Samsung’s next smartphones could get even faster. The company announced that the next version of its LTE modem for its Exynos chipsets now supports up to six carrier aggregation (6CA), allowing it to hypothetically reach download speeds of up to 1.2Gbps.
For a brief recap, carrier aggregation is a method where LTE speeds are increased by using multiple LTE bands across the spectrum at the same time, resulting in increased bandwidth speeds. The more bands supported — in Samsung’s case, that’s up from the modem built into the S8’s Exynos 9 processor, which offers 5CA — the higher the theoretical data rate. In other words: while the Galaxy S8 might have been the first gigabit smartphone, its successor could offer up to 20 percent faster data speeds due to the new tech.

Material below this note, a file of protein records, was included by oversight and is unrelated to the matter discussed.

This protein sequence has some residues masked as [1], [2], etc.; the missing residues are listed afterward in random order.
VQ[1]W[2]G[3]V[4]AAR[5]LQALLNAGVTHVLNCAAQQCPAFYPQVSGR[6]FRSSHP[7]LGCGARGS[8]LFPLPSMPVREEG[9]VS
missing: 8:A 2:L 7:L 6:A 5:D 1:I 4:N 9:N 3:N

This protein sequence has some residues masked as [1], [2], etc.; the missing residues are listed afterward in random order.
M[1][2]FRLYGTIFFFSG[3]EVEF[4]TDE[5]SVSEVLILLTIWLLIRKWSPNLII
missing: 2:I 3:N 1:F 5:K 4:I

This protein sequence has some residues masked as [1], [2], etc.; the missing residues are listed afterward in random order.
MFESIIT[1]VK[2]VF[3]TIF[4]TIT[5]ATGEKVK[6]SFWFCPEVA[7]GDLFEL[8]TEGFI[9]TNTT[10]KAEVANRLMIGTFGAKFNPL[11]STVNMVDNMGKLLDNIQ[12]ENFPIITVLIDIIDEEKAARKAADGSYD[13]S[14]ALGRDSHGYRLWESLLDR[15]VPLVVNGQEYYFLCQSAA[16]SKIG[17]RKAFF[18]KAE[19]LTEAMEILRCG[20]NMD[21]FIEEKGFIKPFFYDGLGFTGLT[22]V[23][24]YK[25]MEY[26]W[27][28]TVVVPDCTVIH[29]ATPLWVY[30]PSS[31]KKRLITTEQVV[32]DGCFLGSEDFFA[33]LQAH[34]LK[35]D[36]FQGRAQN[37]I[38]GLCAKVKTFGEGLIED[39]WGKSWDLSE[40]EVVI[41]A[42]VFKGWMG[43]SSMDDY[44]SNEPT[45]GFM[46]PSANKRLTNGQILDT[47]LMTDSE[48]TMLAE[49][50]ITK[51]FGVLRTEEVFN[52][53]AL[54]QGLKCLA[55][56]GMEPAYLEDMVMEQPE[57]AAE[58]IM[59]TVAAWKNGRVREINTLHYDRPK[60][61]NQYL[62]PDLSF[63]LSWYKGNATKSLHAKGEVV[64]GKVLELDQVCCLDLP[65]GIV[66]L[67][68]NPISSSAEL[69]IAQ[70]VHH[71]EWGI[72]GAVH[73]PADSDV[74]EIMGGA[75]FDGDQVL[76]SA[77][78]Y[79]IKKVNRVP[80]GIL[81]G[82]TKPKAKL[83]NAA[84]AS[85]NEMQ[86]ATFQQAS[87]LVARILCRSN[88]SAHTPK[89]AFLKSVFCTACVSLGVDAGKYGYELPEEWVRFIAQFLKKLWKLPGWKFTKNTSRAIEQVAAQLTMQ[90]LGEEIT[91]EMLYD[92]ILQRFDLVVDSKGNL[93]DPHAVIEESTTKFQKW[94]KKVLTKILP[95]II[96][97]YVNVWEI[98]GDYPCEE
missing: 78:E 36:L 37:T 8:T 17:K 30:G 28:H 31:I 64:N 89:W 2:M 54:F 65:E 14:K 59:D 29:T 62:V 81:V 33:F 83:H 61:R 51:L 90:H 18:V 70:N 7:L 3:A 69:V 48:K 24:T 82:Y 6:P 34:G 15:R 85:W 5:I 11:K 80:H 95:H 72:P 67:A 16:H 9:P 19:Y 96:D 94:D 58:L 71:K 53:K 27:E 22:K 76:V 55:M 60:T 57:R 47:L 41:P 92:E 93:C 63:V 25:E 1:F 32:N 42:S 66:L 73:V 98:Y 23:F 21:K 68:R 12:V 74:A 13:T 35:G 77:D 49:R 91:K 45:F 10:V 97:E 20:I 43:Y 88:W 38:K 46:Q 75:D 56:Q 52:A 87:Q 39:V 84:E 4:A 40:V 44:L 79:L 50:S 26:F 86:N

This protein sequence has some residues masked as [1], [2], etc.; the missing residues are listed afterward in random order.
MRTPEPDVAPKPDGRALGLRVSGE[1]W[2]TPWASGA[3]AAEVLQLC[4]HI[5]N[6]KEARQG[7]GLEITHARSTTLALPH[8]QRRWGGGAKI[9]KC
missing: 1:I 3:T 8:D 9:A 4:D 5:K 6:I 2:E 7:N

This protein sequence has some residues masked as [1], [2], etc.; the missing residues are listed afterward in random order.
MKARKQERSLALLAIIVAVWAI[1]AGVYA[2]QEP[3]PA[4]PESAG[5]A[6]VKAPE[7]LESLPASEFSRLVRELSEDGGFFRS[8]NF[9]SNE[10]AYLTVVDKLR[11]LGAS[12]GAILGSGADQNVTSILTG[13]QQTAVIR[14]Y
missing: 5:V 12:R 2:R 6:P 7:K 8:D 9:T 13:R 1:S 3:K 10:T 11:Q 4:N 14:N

Of course, supporting 6CA on Samsung’s side of things is only half of the solution — carriers will need to switch on support for 6CA on their end, too. As of earlier this year, carriers like Sprint had just added support for three-carrier aggregation, so there’s still a long way to go before Samsung’s new modem has its potential fully realized. Samsung is planning on producing processors with the new modem by the end of this year, making it a pretty likely bet that we’ll be seeing this tech appear on next year’s Galaxy S9 phones.